Boat Grills and related

Hamburgers, hot dogs, sausages, corn on the cob in the husk

and more - chicken, kabobs, baked and foil potatoes - there are lots of things easily cooked on a frill, and for many, it’s the sole source of cooking ability when at the beach, lake, campground - or a boat.

When it comes to boats and the marine environment, one general rule applies - stainless steel is your friend. Other metals when subjected to the moisture and water eventually give out, sometimes a lot more quickly than one might expect.

Looking for a marine-specific grill, it becomes quikcly apparent there are only a few brands out there, the biggest one being Magma, who also has a Factory Outlet Store, although I’m unsure there are actually any discounts to be found there - but it does at least show when a national backorder is in effect, which sadly does happen.  If an item shows as back-ordered on the outlet store, uou probably want to check Amazon and anywhere else and picking it up if you find someone with the item in stock.  

Where to mount the grill?

There are a small handful of options to consider

  • Mounted to a new or existing rod holder on the side of the boat  

    • This works well for boats so equipped and can be a nice setup if re-using an already-existing rod holder or you’re comfortable drilling into your hull.  The pictures below for the Catalina 2 and Stow n Go 160 are using rod holder mounts.

    • Not the best solution if planning on running full camper canvas while cooking.

  • Rail-mount options or other hull-mounted option.

    • Specific to your boat’s layout, but if you plan to put the grill in easy reach of an existing rail and don’t plan on doing camper canvas or using it while grilling, could be a drill-free option.

    • Some dual-mount options exist which can certainly be sturdy but require drilling additional holes into the hull. Consider fuel, water and waste tank locations and lines before considering.

  • Swim platform mounted on a pedestal

    • These are removable with a pedestal similar to table mounts, but require a base plate which remains in place, with the grill locking down onto the pedestal pole.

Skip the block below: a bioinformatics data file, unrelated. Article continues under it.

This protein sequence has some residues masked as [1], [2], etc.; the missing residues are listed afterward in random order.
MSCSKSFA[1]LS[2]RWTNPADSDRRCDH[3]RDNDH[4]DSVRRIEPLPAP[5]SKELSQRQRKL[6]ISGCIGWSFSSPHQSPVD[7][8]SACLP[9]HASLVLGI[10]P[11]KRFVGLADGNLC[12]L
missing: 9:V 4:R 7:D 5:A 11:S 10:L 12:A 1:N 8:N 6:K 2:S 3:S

• Some platforms may be easier to mount the base on that others; ideally you want screws going all the way through, or into an accessible area with fender washers, lock-washers and nuts on the other side; not just screwing into the platform!

    • Allows some flexibility of mounting

      • Some put the base plate inside the swim platform ladder hatch, thus completely hiding the base plate when not in use.  This location does, however, limit the use of the ladder while grilling, so consider your specific use before drilling holes!

      • Others choose different locations on the swim platform, in some cases to allow grilling from the piece; just make sure not to block the transom door!

  • Technically, there is one other option out there for those with a topside table mount and pedestal - you may be able to modify to have the grill mount to this pedestal, or even set the grill onto a table.  I’m not going to recommend either of these personally, as the risk of dripping grease, hot oil, etc. is just too great of a risk, IMO.

Both the rod holder and swim platform mounts were initially attractive options, although I’d need to drill a new hole into the boat for a rod holder option. Considering the fact we’d be leaving the full camper up a fair amount, as well as grilling dinners in the slip, no matter how cool the rod holder option seemed, a pedestal mount would let me grill standing on the slip at enough distance from the canvas to reduce concern, then being able to head onto the boat to enjoy dinner while letting the grill cool down.